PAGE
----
Monday, April 15, 2013

Fishing, Botox and the Cupig

This weekend was Husband's eagerly anticipated fishing weekend with the boys. I don't know the details of what goes on - besides fishing, obviously - but it seems to include a lot of meat. The grocery list he gave me included sausage, which we rarely eat, and previous trips have included meat wrapped within another meat wrapped within another meat. It makes me throw up in my mouth a little just thinking about it. He did take Trudy which left the Bean and me to hold down the fort.

It was a fairly uneventful weekend, which suited me just fine. The Bean loves the BOB stroller, so we tool several long walks around the Nelson. I did actually run with the Bean a few weeks ago and for the next week my calves reminded me how out of shape I am. Then I tried to run with Trudy last week and it was not a success. Maybe someday I'll actually get back in run shape. Sigh.

The Bean continues to amaze us with the most trivial of actions. She now purses her lip up to her nose and then blows out her nose hard while furrowing her eyebrows. It's really funny, but I'm not sure how to tell her there will eventually be a correlation between this expression and a need for Botox.

She also has figured out how to activate the Cupig. The what, you ask? The Cupig. It's one of those Hallmark dancing animals that sings a song called the Cupig Shuffle. It's also the best crying diversion we have. Last night she reaches out, squeezes his paw and watches him dance. Is it normal for an eight month old to know how to do this?

Just when I think she may be advanced, she begins knocking her head against the giant toy piano keys, which makes me think of the movie Parenthood. ("He likes to butt things with his head." "How proud you must be.")


Monday, April 8, 2013

Sentimental Monday

I buy The Kansas City Star twice a year; once on Red Friday and once on the day of the Royals' home opener. Like most people under the age of fifty, my news comes from the web. It also leans more toward entertainment (Halle Berry's pregnant at 46!) than world politics (damn you, North Korea), but whatever. So I was pleasantly surprised to see an article in the Star about Boone Elementary School on the front page.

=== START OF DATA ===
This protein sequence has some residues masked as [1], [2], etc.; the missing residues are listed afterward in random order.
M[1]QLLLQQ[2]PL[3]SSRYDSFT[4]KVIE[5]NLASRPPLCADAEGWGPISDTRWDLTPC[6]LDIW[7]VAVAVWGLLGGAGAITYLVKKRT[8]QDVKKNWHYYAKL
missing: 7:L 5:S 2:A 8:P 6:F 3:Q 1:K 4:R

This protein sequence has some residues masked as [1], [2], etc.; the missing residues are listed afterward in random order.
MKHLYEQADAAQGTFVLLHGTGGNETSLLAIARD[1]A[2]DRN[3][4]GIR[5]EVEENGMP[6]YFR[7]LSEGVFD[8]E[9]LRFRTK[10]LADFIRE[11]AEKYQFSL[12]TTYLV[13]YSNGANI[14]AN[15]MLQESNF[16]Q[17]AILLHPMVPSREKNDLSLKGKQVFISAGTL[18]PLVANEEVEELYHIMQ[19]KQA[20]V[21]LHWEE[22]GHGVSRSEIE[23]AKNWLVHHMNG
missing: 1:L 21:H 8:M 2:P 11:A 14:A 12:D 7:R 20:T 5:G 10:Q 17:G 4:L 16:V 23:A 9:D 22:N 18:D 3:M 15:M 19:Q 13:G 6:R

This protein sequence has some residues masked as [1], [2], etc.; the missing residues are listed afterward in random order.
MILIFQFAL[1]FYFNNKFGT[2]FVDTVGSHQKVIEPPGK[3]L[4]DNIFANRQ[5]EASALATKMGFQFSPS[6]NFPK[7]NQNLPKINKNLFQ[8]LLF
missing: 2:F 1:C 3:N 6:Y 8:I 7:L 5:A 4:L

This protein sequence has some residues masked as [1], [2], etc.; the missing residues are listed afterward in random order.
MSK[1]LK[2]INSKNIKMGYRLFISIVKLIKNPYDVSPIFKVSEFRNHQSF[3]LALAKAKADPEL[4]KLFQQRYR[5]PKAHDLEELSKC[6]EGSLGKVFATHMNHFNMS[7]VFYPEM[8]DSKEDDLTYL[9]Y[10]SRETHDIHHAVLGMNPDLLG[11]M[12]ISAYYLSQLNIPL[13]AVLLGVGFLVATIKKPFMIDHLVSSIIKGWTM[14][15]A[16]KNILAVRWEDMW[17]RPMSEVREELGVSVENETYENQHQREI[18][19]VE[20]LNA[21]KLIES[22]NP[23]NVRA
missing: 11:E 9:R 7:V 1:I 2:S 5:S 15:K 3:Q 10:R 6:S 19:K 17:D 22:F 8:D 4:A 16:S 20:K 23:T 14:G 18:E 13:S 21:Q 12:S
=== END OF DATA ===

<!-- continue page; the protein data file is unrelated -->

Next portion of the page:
Boone, a school in the Center School District, received the National Center for Urban School Transformation's Silver Award. Boone is also where my mother taught for the majority of her career. It was - and still is - a school with a large number of students from low-income families.

Once my mom married Charlie, we moved from Red Bridge to north of the river. She continued to make the commute even though there was no quick route to 88th and Wornall. Broadway was still a toll bridge and when she was short a quarter the attendant let her pay with a stamp or just waved her through.

I remember going to school with her on days my school was out. There was far more diversity, though as a kid I didn't notice. I just liked the chance to play on a different playground with kids my own age. 

Mom taught remedial reading and English to fourth graders, many from troubled homes. She was occasionally called as a witness in custody hearings and a few times regarding child abuse. She regularly took food to the classroom because some of the kids only received food at school, so she'd send some home with them. 

One time, we ran into a student at the Quik Trip in Riverside. Heath was sitting on the curb eating candy. When Mom asked what he was doing there, he said his mom dropped him off with $5 and was coming back in a few hours. Heath was nine. We waited at QT until his mom came back for him.

Mom had opportunity to teach closer to home, to avoid the commute, headache and struggle to teach children who's parents sometimes just didn't care. But to see her in the classroom, it made sense. The kids liked her, they needed someone like her and she loved teaching them. She continued to teach during chemotherapy treatments until a month before she died in 1987.

I got teared up while reading about how well Boone is doing. Then I smiled when I realized one of the pictures is my mom's friend Eileen Bergman who is a math consultant for the school. Mostly, I'm just happy to see the school that my mom loved and made her teaching home is doing so well. 

Well done, Bobcats.